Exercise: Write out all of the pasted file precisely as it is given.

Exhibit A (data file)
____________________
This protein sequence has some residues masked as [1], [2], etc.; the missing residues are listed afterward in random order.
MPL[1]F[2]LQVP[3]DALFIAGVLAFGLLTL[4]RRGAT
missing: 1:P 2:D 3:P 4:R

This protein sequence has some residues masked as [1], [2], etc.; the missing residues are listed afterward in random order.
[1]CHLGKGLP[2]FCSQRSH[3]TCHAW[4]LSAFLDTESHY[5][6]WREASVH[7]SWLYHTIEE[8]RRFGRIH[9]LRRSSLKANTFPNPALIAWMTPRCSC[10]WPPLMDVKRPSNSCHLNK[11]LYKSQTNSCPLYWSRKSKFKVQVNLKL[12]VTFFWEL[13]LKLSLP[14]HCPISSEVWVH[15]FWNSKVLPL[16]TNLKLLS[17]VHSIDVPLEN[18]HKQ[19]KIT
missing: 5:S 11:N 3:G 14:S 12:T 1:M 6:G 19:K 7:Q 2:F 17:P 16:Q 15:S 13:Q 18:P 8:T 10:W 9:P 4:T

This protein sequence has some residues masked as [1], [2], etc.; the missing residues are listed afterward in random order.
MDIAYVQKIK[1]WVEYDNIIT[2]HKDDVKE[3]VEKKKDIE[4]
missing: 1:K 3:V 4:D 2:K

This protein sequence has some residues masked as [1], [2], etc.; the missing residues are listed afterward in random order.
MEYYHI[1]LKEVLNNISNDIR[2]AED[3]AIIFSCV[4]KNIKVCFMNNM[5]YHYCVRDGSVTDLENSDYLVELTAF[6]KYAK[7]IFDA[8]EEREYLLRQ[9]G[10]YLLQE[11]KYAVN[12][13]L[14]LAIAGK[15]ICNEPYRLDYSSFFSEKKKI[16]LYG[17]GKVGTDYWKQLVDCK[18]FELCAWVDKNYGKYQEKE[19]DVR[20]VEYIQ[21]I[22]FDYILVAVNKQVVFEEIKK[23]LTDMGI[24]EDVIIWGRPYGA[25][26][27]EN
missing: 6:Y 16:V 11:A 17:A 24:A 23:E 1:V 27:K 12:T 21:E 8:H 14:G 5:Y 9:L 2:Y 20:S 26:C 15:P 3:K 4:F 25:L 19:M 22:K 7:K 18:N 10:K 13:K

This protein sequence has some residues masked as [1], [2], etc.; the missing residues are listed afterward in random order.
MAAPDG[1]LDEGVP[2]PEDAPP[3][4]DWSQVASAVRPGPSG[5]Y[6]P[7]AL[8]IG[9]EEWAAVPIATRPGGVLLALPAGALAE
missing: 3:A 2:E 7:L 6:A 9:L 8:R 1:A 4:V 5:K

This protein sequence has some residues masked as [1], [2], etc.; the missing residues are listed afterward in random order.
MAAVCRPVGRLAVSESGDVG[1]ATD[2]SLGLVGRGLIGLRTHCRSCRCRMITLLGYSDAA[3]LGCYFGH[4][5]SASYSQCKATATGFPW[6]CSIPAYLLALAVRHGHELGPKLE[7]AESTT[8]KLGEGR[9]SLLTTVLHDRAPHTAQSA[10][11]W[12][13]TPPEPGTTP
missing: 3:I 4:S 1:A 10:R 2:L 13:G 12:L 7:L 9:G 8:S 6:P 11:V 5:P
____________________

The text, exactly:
This protein sequence has some residues masked as [1], [2], etc.; the missing residues are listed afterward in random order.
MPL[1]F[2]LQVP[3]DALFIAGVLAFGLLTL[4]RRGAT
missing: 1:P 2:D 3:P 4:R

This protein sequence has some residues masked as [1], [2], etc.; the missing residues are listed afterward in random order.
[1]CHLGKGLP[2]FCSQRSH[3]TCHAW[4]LSAFLDTESHY[5][6]WREASVH[7]SWLYHTIEE[8]RRFGRIH[9]LRRSSLKANTFPNPALIAWMTPRCSC[10]WPPLMDVKRPSNSCHLNK[11]LYKSQTNSCPLYWSRKSKFKVQVNLKL[12]VTFFWEL[13]LKLSLP[14]HCPISSEVWVH[15]FWNSKVLPL[16]TNLKLLS[17]VHSIDVPLEN[18]HKQ[19]KIT
missing: 5:S 11:N 3:G 14:S 12:T 1:M 6:G 19:K 7:Q 2:F 17:P 16:Q 15:S 13:Q 18:P 8:T 10:W 9:P 4:T

This protein sequence has some residues masked as [1], [2], etc.; the missing residues are listed afterward in random order.
MDIAYVQKIK[1]WVEYDNIIT[2]HKDDVKE[3]VEKKKDIE[4]
missing: 1:K 3:V 4:D 2:K

This protein sequence has some residues masked as [1], [2], etc.; the missing residues are listed afterward in random order.
MEYYHI[1]LKEVLNNISNDIR[2]AED[3]AIIFSCV[4]KNIKVCFMNNM[5]YHYCVRDGSVTDLENSDYLVELTAF[6]KYAK[7]IFDA[8]EEREYLLRQ[9]G[10]YLLQE[11]KYAVN[12][13]L[14]LAIAGK[15]ICNEPYRLDYSSFFSEKKKI[16]LYG[17]GKVGTDYWKQLVDCK[18]FELCAWVDKNYGKYQEKE[19]DVR[20]VEYIQ[21]I[22]FDYILVAVNKQVVFEEIKK[23]LTDMGI[24]EDVIIWGRPYGA[25][26][27]EN
missing: 6:Y 16:V 11:A 17:A 24:A 23:E 1:V 27:K 12:T 21:E 8:H 14:G 5:Y 9:L 2:Y 20:S 26:C 15:P 3:K 4:F 25:L 19:M 22:K 7:K 18:N 10:K 13:K

This protein sequence has some residues masked as [1], [2], etc.; the missing residues are listed afterward in random order.
MAAPDG[1]LDEGVP[2]PEDAPP[3][4]DWSQVASAVRPGPSG[5]Y[6]P[7]AL[8]IG[9]EEWAAVPIATRPGGVLLALPAGALAE
missing: 3:A 2:E 7:L 6:A 9:L 8:R 1:A 4:V 5:K

This protein sequence has some residues masked as [1], [2], etc.; the missing residues are listed afterward in random order.
MAAVCRPVGRLAVSESGDVG[1]ATD[2]SLGLVGRGLIGLRTHCRSCRCRMITLLGYSDAA[3]LGCYFGH[4][5]SASYSQCKATATGFPW[6]CSIPAYLLALAVRHGHELGPKLE[7]AESTT[8]KLGEGR[9]SLLTTVLHDRAPHTAQSA[10][11]W[12][13]TPPEPGTTP
missing: 3:I 4:S 1:A 10:R 2:L 13:G 12:L 7:L 9:G 8:S 6:P 11:V 5:P